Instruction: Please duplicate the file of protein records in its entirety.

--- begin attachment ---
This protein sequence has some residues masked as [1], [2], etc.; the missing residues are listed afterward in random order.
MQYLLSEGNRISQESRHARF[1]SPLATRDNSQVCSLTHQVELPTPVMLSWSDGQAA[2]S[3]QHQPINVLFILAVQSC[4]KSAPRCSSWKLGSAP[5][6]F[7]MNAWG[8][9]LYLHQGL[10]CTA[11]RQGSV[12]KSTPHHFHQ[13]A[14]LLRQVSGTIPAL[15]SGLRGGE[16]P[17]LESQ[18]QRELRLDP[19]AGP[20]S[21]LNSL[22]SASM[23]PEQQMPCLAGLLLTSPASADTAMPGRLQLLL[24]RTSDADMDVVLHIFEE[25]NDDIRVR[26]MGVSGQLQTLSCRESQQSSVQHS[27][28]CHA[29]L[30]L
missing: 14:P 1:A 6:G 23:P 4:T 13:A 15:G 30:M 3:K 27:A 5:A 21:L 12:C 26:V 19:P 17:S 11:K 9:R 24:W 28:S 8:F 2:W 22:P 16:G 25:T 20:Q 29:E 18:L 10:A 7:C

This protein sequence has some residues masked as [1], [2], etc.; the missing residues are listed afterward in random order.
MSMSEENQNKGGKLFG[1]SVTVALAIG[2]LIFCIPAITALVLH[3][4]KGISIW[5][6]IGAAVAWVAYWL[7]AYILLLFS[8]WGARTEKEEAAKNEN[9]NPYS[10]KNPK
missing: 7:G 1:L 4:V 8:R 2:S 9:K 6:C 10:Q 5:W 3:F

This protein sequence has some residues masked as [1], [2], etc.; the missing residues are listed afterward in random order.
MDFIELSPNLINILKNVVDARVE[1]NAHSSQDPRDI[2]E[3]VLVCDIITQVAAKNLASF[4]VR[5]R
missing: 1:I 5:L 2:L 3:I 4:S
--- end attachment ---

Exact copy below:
This protein sequence has some residues masked as [1], [2], etc.; the missing residues are listed afterward in random order.
MQYLLSEGNRISQESRHARF[1]SPLATRDNSQVCSLTHQVELPTPVMLSWSDGQAA[2]S[3]QHQPINVLFILAVQSC[4]KSAPRCSSWKLGSAP[5][6]F[7]MNAWG[8][9]LYLHQGL[10]CTA[11]RQGSV[12]KSTPHHFHQ[13]A[14]LLRQVSGTIPAL[15]SGLRGGE[16]P[17]LESQ[18]QRELRLDP[19]AGP[20]S[21]LNSL[22]SASM[23]PEQQMPCLAGLLLTSPASADTAMPGRLQLLL[24]RTSDADMDVVLHIFEE[25]NDDIRVR[26]MGVSGQLQTLSCRESQQSSVQHS[27][28]CHA[29]L[30]L
missing: 14:P 1:A 6:G 23:P 4:T 13:A 15:G 30:M 3:K 27:A 5:A 21:L 12:C 26:V 19:P 17:S 11:K 9:R 24:W 28:S 8:F 2:W 22:P 16:G 25:T 20:Q 29:E 18:L 10:A 7:C

This protein sequence has some residues masked as [1], [2], etc.; the missing residues are listed afterward in random order.
MSMSEENQNKGGKLFG[1]SVTVALAIG[2]LIFCIPAITALVLH[3][4]KGISIW[5][6]IGAAVAWVAYWL[7]AYILLLFS[8]WGARTEKEEAAKNEN[9]NPYS[10]KNPK
missing: 7:G 1:L 4:V 8:R 2:S 9:K 6:C 10:Q 5:W 3:F

This protein sequence has some residues masked as [1], [2], etc.; the missing residues are listed afterward in random order.
MDFIELSPNLINILKNVVDARVE[1]NAHSSQDPRDI[2]E[3]VLVCDIITQVAAKNLASF[4]VR[5]R
missing: 1:I 5:L 2:L 3:I 4:S